James, Gordon C. 1973-

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James, Gordon C. 1973-


Born 1973, in Washington, DC. Education: School of Visual Arts, B.F.A., 1995. Hobbies and other interests: Figurative drawing and painting, spending time with family.


E-mail—[email protected].


Painter and children's book illustrator. Hallmark Cards, Kansas City, MO, artist and designer, 1997-2001. Artist-in-residence, McColl Center for the Arts, 2003; University of North Carolina at Charlotte, adjunct professor of art, 2006. Exhibitions: Work included in permanent collections at Hallmark Cards Illustration Archive, Kansas City, MO; Prince George's County (MD) Public Schools; and Paul R. Jones Collection, University of Delaware. Work included in exhibits at School of Visual Arts, New York, NY, 1994; Hallmark Cards Black History Month Exhibition, Kansas City, 1997; El Dorado Gallery, Kansas City, 1998; Artists of the Greater Washington Urban League exhibit, Washington, DC, 2001; National Press Building, Washington, DC, 2002; and National Black Fine Art Show, Puck Building, New York, NY, 2003.


Oil Painters of America, Portrait Society of America.

Awards, Honors

International Artist Magazine Challenge finalist; Best Portfolio Award, Portrait Society of America, 2003.


Patricia C. McKissack, Abby Takes a Stand ("Scraps of Time" series), Viking (New York, NY), 2005.

Patricia C. McKissack, Away West ("Scraps of Time" series), Viking (New York, NY), 2006.

Patricia C. McKissack, A Song for Harlem ("Scraps of Time" series), Viking (New York, NY), 2007.

David A. Adler, Campy: The Story of Roy Campanella, Viking (New York, NY), 2007.

Patricia C. McKissack, The Homerun King ("Scraps of Time" series), Viking (New York, NY), 2008.


Inspired by artists such as John Singer Sargent, Nicholai Fechin, and Henry Ossawa Tanner, Gordon C. James has enjoyed a successful career as a painter and illustrator. James has provided the art for a number of children's titles, including books in Patricia C. McKissack's "Scraps of Time" series of chapter books for young readers.

The "Scraps of Time" series explores the history of an African-American family. In Abby Takes a Stand, cousins Mattie Rae, Aggie, and Trey Webster find an old restaurant menu while exploring in their grandmother's attic. The discovery of the menu prompts the elderly woman, named Abby, to recall a turbulent episode from 1960. As a youngster, Abby was denied entry into a circus-themed restaurant at a local department store because of the color of her skin. Abby's humiliation stirred her to action, and she became a proponent of civil rights as a member of the Flyer Brigade, which advocated civil disobedience, including sit-ins. "This accessible, lively, and heartfelt chapter book reads like a memoir," noted Horn Book contributor Robin Smith in a review of Abby Takes a Stand. James's illustrations also drew praise, School Library Journal critic Mary N. Oluonye citing the "liberal sprinkling of Gordon's expressive black-and-white drawings," and Ilene Cooper writing in Booklist that his artwork "adds to the ambience of the time."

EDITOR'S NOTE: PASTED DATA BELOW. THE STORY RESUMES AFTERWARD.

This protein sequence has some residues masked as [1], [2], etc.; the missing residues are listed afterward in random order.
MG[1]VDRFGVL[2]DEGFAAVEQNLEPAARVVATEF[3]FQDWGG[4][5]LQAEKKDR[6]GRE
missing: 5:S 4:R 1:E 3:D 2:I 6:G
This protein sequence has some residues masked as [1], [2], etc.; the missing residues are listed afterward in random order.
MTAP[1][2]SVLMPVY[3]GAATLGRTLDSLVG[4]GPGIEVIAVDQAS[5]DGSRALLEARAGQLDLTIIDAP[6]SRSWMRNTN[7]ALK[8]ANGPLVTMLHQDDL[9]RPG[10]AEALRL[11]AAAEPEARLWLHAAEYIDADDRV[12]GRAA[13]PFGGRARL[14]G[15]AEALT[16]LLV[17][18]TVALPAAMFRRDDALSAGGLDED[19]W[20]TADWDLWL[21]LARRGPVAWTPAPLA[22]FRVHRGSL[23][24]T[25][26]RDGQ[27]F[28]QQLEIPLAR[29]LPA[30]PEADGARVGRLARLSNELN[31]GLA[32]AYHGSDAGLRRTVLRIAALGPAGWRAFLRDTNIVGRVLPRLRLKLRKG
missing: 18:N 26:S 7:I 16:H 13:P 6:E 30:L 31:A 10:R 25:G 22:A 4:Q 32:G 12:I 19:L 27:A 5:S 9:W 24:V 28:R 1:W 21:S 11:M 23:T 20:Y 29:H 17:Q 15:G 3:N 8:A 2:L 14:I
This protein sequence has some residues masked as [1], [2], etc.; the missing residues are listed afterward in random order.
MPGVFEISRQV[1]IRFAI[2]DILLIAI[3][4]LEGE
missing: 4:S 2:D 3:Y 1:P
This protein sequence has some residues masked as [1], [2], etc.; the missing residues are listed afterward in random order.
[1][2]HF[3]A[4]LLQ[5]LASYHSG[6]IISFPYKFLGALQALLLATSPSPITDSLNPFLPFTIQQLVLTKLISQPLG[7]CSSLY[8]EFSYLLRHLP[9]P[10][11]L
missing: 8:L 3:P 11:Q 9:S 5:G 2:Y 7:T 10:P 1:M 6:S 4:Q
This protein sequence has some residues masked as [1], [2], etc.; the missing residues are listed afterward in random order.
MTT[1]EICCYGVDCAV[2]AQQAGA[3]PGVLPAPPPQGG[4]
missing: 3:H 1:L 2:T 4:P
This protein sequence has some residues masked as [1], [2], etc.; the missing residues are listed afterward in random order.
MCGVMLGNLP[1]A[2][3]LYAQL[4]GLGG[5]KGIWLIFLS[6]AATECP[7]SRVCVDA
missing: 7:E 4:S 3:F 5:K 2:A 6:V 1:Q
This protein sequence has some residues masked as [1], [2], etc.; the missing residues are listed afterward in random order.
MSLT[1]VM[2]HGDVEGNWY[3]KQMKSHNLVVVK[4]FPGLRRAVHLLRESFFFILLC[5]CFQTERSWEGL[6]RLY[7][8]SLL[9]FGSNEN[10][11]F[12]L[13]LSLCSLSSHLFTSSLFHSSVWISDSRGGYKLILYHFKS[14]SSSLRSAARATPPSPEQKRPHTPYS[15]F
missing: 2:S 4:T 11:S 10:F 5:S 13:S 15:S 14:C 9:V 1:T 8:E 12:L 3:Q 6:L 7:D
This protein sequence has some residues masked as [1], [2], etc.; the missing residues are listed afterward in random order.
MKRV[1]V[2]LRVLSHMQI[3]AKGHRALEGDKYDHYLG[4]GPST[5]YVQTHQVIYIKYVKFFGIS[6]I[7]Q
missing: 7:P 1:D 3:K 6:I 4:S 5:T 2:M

In Away West, the second installment in the chapterbook series, the Webster children find a memento belonging to their ancestor, Everett Turner. Born after the

U.S. Civil War, Turner flees the South by stowing away on a riverboat bound for St. Louis, where he learns to work with horses. Turner eventually settles in Nicodemus, Kansas, a town founded by former slaves. As their grandmother narrates Everett's tale, the two youngsters learn about the contributions of the black soldiers who served in the Union Army during the War between the States. "Short chapters, simple sentences, and James' pencil sketches make this an appealing choice for newly independent readers," wrote Kay Weisman in Booklist. James also illustrated A Song for Harlem, the third offering in McKissack's "Scraps of Time" series. Set in 1928, the story centers on the literary triumphs of Lilly Belle Turner, who studied with celebrated author Zora Neale Huston. Lilly Belle also faces a crisis of conscience when her friend and classmate plagiarizes an article from a prominent magazine.

In addition to his collaboration with McKissack, James also provided artwork for Campy: The Story of Roy Campanella, a biography by David A. Adler. Campanella, who helped break the color line in major league baseball, played catcher for the Brooklyn Dodgers from 1948 to 1957. His career ended abruptly after he was severely injured in an automobile accident. Noted for his spirited play, "Campy" led his team to five World Series appearances and was named the National League's Most Valuable Player three times and was elected to the Hall of Fame in 1969. According to Bill Ott in Booklist, "James delivers evocative illustrations in [a] soft-focus, pastel-heavy style," and a Kirkus Reviews critic stated that the artist's "compelling oils present a beautifully lit, softly focused view of the events" detailed in Adler's biography.

Biographical and Critical Sources


Booklist, May 15, 2005, Ilene Cooper, review of Abby Takes a Stand, p. 1675; April 15, 2006, Kay Weisman, review of Away West, p. 59; February 1, 2007, Bill Ott, review of Campy: The Story of Roy Campanella, p. 59; August, 2007, Carolyn Phelan, review of A Song for Harlem, p. 62.

Horn Book, September-October, 2005, Robin Smith, review of Abby Takes a Stand, p. 585.

Kirkus Reviews, May 15, 2005, review of Abby Takes a Stand, p. 593; February 1, 2007, review of Campy, p. 119; July 1, 2007, review of A Song for Harlem.

School Library Journal, July, 2005, Mary N. Oluonye, review of Abby Takes a Stand, p. 78; May, 2006, Pat Leach, review of Away West, p. 94; September, 2007, Donna Atmur, review of A Song for Harlem, p. 171.


Gordon C. James Home Page,http://www.gjamespaintings.addr.com (October 15, 2008).

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